Clive Barker’s 1987 British horror film Hellraiser is bloody, bizarre and entertaining, and introduced the globe to one particular of the most memorable second-tier horror villains, Pinhead. Like poor Drew Barrymore in Scream, who misidentified the villain in Friday the 13th, you could be surprised to understand that Pinhead has very small screen time in Hellraiser, and, while he and the Cenobites are present, the accurate villains are human. The violence is usually over-the-prime repulsive, as hooks, chains and clamps tear the flesh from bones, and the mystery of Frank Cotton, his lover and her stepdaughter carries the film. Hellraiser is fashionable, even though not totally logical, and remains an efficient blend of fantasy and horror. Practically twenty years after the film Roger Ebert named a “bankruptcy of imagination” was released, Hellraiser nonetheless frightens.
Cotton (Sean Chapman) has exhausted the carnal and drug-assisted thrills of reality, and opens a mystical puzzle box in hopes of reaching a new higher. What he finds is a fast, painful death at the hands of dimension-traveling Cenobites, ritually mutilated humanoids who can no longer inform the distinction amongst pleasure and pain. The man’s brother, Larry Cotton (Andrew Robinson), moves into identical home exactly where Frank Cotton died, and brings with him wife Julia (Clare Higgins). Semi-estranged daughter Kirsty (Ashley Laurence) lives close by but dislikes stepmother Julia, who was sleeping with Frank. When Larry cuts his hand and drops of blood spill onto the attic floor, Frank is awakened and re-animated. The skinless terror then convinces Julia to murder men so he can feed on their flesh and total his transformation. Kirsty discovers what Julia is doing, and realizes that she and her father are in grave danger.
The majority of Hellraiser concerns Julia and Kirsty, and Higgins knocks it out of the park as the cold-as-ice enabler. The relationship in between Julia and Frank is strange and off-placing, but it drives the narrative. Julia is initially frightened of Frank, but swiftly becomes a true femme fatale, luring men back to the home just before killing them for her undead lover. Larry becomes entangled in the mess, and Kirsty re-opens the puzzle box to make a deal with Pinhead (Doug Bradley) and his minions to save her personal life in exchange for delivering them Frank. The Cenobites are creepy, the practical gore effects appropriately disgusting, and the overall mystery is compelling. Barker developed a memorable fantasy globe with this 1st film, and Hellraiser goes to unexpected areas. The pacing in the initial hour is a bit sluggish, but when the film finds its footing, it by no means lets up. Hellraiser: **** (out of *****).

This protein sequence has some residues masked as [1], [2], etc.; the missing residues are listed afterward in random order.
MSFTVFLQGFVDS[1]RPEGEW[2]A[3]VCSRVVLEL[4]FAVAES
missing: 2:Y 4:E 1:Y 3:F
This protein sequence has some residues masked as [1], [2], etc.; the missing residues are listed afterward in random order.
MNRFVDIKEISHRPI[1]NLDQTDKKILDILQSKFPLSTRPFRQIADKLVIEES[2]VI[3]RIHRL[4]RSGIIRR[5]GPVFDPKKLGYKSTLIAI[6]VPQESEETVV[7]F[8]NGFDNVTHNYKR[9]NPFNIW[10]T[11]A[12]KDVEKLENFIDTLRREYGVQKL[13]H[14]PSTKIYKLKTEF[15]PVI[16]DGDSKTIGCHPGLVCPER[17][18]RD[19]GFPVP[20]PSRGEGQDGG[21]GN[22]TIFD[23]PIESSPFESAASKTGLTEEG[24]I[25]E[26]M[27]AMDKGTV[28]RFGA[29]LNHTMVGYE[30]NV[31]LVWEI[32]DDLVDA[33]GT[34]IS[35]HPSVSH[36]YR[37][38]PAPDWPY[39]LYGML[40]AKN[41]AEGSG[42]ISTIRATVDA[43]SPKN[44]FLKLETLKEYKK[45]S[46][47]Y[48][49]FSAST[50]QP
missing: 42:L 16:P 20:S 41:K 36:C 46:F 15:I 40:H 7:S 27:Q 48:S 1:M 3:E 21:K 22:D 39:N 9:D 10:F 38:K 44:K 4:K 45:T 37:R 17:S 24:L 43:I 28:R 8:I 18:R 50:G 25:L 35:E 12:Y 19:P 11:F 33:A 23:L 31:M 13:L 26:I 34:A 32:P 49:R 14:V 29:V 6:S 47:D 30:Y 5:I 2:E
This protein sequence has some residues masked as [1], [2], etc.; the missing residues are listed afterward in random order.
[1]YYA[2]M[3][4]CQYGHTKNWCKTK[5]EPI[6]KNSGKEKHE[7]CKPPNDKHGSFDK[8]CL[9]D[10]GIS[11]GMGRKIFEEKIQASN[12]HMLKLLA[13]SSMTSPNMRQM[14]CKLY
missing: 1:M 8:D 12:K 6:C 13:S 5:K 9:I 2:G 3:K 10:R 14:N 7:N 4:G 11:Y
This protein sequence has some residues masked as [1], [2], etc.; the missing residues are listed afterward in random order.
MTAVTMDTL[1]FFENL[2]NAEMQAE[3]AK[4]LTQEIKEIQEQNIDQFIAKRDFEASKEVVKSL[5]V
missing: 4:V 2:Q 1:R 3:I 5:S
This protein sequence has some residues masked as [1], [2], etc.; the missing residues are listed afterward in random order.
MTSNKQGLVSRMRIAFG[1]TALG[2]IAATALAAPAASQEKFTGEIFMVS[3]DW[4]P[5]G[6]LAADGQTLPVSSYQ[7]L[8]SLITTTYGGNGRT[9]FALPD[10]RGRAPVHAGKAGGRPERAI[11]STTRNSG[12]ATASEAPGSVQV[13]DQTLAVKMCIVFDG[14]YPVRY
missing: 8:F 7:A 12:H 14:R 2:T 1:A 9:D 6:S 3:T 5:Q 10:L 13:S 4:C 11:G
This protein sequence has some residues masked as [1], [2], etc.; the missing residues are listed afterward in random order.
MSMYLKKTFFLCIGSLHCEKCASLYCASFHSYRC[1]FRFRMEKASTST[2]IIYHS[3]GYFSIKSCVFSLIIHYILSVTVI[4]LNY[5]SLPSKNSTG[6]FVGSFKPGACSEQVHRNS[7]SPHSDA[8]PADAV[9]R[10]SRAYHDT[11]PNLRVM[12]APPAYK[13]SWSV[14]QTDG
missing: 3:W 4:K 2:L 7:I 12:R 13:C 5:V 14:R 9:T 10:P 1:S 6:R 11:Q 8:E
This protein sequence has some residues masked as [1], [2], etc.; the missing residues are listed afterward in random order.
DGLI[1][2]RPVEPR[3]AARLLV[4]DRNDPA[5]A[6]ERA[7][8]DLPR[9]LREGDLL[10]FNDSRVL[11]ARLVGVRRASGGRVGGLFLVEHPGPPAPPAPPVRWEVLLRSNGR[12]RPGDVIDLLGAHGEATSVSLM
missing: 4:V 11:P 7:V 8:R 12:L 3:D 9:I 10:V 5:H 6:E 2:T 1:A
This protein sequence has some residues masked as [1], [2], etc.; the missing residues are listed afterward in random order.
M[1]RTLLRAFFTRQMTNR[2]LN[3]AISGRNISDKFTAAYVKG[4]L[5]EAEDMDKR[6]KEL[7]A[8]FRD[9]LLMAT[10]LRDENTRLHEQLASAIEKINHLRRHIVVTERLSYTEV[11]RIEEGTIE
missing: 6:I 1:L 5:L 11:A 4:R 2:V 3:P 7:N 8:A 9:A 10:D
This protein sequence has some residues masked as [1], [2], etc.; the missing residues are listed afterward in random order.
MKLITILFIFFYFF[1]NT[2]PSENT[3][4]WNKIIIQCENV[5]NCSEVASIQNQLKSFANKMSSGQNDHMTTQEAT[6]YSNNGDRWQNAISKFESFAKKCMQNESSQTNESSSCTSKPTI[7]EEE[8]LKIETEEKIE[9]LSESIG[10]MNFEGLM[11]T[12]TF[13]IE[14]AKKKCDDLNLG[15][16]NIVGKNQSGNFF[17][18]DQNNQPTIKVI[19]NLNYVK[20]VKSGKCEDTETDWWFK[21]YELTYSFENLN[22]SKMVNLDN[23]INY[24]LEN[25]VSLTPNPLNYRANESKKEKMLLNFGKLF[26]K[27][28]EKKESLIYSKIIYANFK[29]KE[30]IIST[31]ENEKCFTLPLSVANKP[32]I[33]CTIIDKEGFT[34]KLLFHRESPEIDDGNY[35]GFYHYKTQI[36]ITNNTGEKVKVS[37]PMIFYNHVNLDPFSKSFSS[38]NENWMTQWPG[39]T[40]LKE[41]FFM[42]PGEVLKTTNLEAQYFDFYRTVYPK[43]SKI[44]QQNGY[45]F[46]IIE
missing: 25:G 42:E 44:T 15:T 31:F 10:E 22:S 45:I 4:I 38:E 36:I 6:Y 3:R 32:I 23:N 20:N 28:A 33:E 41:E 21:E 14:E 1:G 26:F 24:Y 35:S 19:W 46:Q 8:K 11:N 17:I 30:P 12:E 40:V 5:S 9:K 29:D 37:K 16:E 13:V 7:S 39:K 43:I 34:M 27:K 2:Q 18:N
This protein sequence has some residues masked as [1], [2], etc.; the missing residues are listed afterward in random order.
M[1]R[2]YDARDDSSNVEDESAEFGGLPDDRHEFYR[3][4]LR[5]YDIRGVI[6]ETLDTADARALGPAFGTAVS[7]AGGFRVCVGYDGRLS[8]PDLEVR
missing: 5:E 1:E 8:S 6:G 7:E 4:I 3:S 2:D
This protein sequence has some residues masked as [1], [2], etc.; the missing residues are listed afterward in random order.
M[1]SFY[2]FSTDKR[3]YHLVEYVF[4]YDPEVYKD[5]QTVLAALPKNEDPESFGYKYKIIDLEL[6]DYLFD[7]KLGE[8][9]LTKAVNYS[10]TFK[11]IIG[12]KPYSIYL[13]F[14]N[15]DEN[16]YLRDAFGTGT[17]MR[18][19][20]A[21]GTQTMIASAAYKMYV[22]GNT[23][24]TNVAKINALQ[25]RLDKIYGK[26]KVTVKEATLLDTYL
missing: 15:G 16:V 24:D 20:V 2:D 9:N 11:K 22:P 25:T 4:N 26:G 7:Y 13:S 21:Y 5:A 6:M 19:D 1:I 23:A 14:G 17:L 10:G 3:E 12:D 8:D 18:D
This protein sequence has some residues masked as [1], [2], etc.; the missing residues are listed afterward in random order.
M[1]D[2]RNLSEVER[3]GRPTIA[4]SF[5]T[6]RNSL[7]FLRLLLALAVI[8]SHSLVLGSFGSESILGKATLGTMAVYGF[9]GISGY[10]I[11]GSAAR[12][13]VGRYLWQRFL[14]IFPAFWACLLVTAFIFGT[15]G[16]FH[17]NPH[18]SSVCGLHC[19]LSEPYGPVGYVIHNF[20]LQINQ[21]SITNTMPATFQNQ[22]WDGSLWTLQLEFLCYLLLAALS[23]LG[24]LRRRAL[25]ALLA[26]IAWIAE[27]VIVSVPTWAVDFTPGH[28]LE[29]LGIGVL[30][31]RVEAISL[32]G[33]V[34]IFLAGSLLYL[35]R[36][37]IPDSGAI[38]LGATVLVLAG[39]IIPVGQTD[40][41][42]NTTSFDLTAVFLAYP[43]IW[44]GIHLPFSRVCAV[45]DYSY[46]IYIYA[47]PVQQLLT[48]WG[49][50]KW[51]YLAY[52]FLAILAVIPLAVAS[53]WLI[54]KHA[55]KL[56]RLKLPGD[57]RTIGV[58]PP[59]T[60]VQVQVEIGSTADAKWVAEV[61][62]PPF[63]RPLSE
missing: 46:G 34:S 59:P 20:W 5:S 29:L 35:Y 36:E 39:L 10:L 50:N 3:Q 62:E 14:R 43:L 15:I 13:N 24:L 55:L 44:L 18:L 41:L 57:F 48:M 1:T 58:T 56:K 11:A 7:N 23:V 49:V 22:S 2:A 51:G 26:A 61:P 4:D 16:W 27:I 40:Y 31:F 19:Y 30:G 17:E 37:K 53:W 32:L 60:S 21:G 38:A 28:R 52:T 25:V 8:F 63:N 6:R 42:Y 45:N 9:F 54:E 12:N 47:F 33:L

The sequel came a year later, and picks up straight following the events of the initial film. If nothing else, Hellbound: Hellraiser II feels like a Clive Barker film, even though Barker turned the director’s chair more than to Tony Randel. Right here, Kirsty is haunted by visions of her dead father, who she fears is trapped in hell. 1 of her psychiatrists, Dr. Channard (Kenneth Cranham), searches for the Lament Configuration puzzle box, and convinces a mentally ill patient to spill blood on the mattress exactly where Julia died. This awakens the woman, who seduces Channard and kills far more of his sufferers to enhance her strength. Channard’s sins arouse the Cenobites, and Kirsty ends up in their dimension, trailed by Julia, and runs into a really angry Frank. This loved ones reunion in Hell is plagued by low cost sets and dodgy visual effects, but delivers a quicker pace and much more action than its predecessor.
There is a lot going on in Hellbound, and it’s apparent the quick turnaround did not enable Barker and screenwriter Peter Atkins to do a lot polishing of the script. Even so, the film expands the Hellraiser mythology nicely, and Higgins and Laurence once again give efficient performances. I like that Barker and firm took the story in a distinct direction whilst utilizing the original’s important players. Pinhead again requires a backseat to Julia, Kirsty and Frank, but we find out a bit far more about the Cenobites’ origins and the laws of their universe. Some scenes are scantily developed, and the film feels a lot more like a wild chase in its climax than horror. The greatest of the several sequels, Hellbound is a nice companion to the very first. Hellbound: Hellraiser II: ***1/2 (out of *****).